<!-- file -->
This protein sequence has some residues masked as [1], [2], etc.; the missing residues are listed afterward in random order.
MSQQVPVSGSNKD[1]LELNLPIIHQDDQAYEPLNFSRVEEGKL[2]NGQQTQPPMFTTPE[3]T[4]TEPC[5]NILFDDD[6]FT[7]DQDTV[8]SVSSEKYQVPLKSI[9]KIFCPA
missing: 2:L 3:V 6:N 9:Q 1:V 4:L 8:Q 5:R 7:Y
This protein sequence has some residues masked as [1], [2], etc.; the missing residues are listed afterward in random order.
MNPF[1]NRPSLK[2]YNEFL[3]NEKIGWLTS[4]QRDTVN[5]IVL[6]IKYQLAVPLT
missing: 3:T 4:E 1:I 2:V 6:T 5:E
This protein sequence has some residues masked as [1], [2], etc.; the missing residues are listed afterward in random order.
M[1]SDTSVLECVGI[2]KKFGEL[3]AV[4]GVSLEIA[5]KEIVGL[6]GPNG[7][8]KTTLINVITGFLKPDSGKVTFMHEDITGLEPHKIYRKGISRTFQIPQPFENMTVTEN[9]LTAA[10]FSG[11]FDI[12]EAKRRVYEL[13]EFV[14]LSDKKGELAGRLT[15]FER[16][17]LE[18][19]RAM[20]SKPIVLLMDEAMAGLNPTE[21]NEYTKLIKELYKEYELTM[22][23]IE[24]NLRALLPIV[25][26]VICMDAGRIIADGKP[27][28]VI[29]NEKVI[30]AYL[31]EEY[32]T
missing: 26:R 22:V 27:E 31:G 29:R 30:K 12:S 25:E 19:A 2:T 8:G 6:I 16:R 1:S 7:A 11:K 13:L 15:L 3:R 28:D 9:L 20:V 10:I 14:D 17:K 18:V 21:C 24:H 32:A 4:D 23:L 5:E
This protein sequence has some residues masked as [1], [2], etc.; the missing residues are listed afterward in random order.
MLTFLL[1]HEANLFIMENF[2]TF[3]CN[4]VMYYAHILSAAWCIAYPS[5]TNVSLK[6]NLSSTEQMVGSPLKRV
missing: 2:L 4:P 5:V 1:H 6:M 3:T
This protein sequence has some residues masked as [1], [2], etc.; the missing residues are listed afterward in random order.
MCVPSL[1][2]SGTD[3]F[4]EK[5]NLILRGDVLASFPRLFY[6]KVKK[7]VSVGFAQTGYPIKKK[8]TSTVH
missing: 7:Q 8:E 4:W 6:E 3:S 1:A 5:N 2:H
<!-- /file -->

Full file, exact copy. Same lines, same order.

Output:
This protein sequence has some residues masked as [1], [2], etc.; the missing residues are listed afterward in random order.
MSQQVPVSGSNKD[1]LELNLPIIHQDDQAYEPLNFSRVEEGKL[2]NGQQTQPPMFTTPE[3]T[4]TEPC[5]NILFDDD[6]FT[7]DQDTV[8]SVSSEKYQVPLKSI[9]KIFCPA
missing: 2:L 3:V 6:N 9:Q 1:V 4:L 8:Q 5:R 7:Y
This protein sequence has some residues masked as [1], [2], etc.; the missing residues are listed afterward in random order.
MNPF[1]NRPSLK[2]YNEFL[3]NEKIGWLTS[4]QRDTVN[5]IVL[6]IKYQLAVPLT
missing: 3:T 4:E 1:I 2:V 6:T 5:E
This protein sequence has some residues masked as [1], [2], etc.; the missing residues are listed afterward in random order.
M[1]SDTSVLECVGI[2]KKFGEL[3]AV[4]GVSLEIA[5]KEIVGL[6]GPNG[7][8]KTTLINVITGFLKPDSGKVTFMHEDITGLEPHKIYRKGISRTFQIPQPFENMTVTEN[9]LTAA[10]FSG[11]FDI[12]EAKRRVYEL[13]EFV[14]LSDKKGELAGRLT[15]FER[16][17]LE[18][19]RAM[20]SKPIVLLMDEAMAGLNPTE[21]NEYTKLIKELYKEYELTM[22][23]IE[24]NLRALLPIV[25][26]VICMDAGRIIADGKP[27][28]VI[29]NEKVI[30]AYL[31]EEY[32]T
missing: 26:R 22:V 27:E 31:G 29:R 30:K 12:S 25:E 19:A 2:T 8:G 6:I 16:R 1:S 7:A 11:K 13:L 15:L 3:R 28:D 9:L 20:V 10:I 14:D 17:K 18:V 21:C 24:H 32:A 4:D 23:L 5:E
This protein sequence has some residues masked as [1], [2], etc.; the missing residues are listed afterward in random order.
MLTFLL[1]HEANLFIMENF[2]TF[3]CN[4]VMYYAHILSAAWCIAYPS[5]TNVSLK[6]NLSSTEQMVGSPLKRV
missing: 2:L 4:P 5:V 1:H 6:M 3:T
This protein sequence has some residues masked as [1], [2], etc.; the missing residues are listed afterward in random order.
MCVPSL[1][2]SGTD[3]F[4]EK[5]NLILRGDVLASFPRLFY[6]KVKK[7]VSVGFAQTGYPIKKK[8]TSTVH
missing: 7:Q 8:E 4:W 6:E 3:S 1:A 5:N 2:H